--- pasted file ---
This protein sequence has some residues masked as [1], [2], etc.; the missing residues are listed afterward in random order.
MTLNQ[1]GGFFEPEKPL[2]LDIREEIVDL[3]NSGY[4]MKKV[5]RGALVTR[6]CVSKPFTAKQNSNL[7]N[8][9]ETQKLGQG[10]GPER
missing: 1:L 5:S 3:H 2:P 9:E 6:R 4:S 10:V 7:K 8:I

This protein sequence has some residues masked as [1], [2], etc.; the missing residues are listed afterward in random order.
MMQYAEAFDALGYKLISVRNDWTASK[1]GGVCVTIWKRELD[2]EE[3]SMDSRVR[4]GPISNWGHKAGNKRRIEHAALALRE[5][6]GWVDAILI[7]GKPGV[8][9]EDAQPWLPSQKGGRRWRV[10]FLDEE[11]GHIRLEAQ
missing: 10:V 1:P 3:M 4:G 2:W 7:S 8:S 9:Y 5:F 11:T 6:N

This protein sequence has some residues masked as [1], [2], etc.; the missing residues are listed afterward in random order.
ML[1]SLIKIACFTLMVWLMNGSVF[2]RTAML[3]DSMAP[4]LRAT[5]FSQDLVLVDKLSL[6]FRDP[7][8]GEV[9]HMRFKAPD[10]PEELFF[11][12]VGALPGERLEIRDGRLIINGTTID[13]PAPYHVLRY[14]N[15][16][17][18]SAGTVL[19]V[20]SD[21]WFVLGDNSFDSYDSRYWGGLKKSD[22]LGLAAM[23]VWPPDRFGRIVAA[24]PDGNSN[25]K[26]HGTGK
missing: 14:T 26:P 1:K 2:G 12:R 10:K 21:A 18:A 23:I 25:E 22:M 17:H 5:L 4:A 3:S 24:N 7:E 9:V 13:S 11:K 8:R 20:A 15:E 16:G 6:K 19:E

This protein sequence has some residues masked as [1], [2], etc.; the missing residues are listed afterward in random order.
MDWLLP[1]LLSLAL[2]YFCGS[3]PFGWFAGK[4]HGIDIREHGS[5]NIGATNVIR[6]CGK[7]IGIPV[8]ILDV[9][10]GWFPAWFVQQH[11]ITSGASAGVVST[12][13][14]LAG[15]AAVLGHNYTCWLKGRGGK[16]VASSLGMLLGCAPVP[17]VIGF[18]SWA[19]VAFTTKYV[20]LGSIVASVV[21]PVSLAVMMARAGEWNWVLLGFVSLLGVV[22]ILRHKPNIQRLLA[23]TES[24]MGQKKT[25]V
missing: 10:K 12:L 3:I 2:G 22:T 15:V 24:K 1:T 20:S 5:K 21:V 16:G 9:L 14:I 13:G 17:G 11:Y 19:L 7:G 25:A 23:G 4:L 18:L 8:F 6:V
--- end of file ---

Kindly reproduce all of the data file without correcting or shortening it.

This protein sequence has some residues masked as [1], [2], etc.; the missing residues are listed afterward in random order.
MTLNQ[1]GGFFEPEKPL[2]LDIREEIVDL[3]NSGY[4]MKKV[5]RGALVTR[6]CVSKPFTAKQNSNL[7]N[8][9]ETQKLGQG[10]GPER
missing: 1:L 5:S 3:H 2:P 9:E 6:R 4:S 10:V 7:K 8:I

This protein sequence has some residues masked as [1], [2], etc.; the missing residues are listed afterward in random order.
MMQYAEAFDALGYKLISVRNDWTASK[1]GGVCVTIWKRELD[2]EE[3]SMDSRVR[4]GPISNWGHKAGNKRRIEHAALALRE[5][6]GWVDAILI[7]GKPGV[8][9]EDAQPWLPSQKGGRRWRV[10]FLDEE[11]GHIRLEAQ
missing: 10:V 1:P 3:M 4:G 2:W 7:S 8:S 9:Y 5:F 11:T 6:N

This protein sequence has some residues masked as [1], [2], etc.; the missing residues are listed afterward in random order.
ML[1]SLIKIACFTLMVWLMNGSVF[2]RTAML[3]DSMAP[4]LRAT[5]FSQDLVLVDKLSL[6]FRDP[7][8]GEV[9]HMRFKAPD[10]PEELFF[11][12]VGALPGERLEIRDGRLIINGTTID[13]PAPYHVLRY[14]N[15][16][17][18]SAGTVL[19]V[20]SD[21]WFVLGDNSFDSYDSRYWGGLKKSD[22]LGLAAM[23]VWPPDRFGRIVAA[24]PDGNSN[25]K[26]HGTGK
missing: 14:T 26:P 1:K 2:G 12:R 10:K 21:A 18:A 23:I 25:E 22:M 17:H 5:L 4:A 3:S 24:N 7:E 9:V 13:S 11:K 8:R 20:A 15:E 16:G 6:K 19:E

This protein sequence has some residues masked as [1], [2], etc.; the missing residues are listed afterward in random order.
MDWLLP[1]LLSLAL[2]YFCGS[3]PFGWFAGK[4]HGIDIREHGS[5]NIGATNVIR[6]CGK[7]IGIPV[8]ILDV[9][10]GWFPAWFVQQH[11]ITSGASAGVVST[12][13][14]LAG[15]AAVLGHNYTCWLKGRGGK[16]VASSLGMLLGCAPVP[17]VIGF[18]SWA[19]VAFTTKYV[20]LGSIVASVV[21]PVSLAVMMARAGEWNWVLLGFVSLLGVV[22]ILRHKPNIQRLLA[23]TES[24]MGQKKT[25]V
missing: 10:K 12:L 3:I 2:G 22:T 15:V 24:K 1:T 20:S 5:K 21:V 16:G 9:L 14:I 13:G 17:G 11:Y 19:L 7:G 25:A 23:G 4:L 18:L 8:F 6:V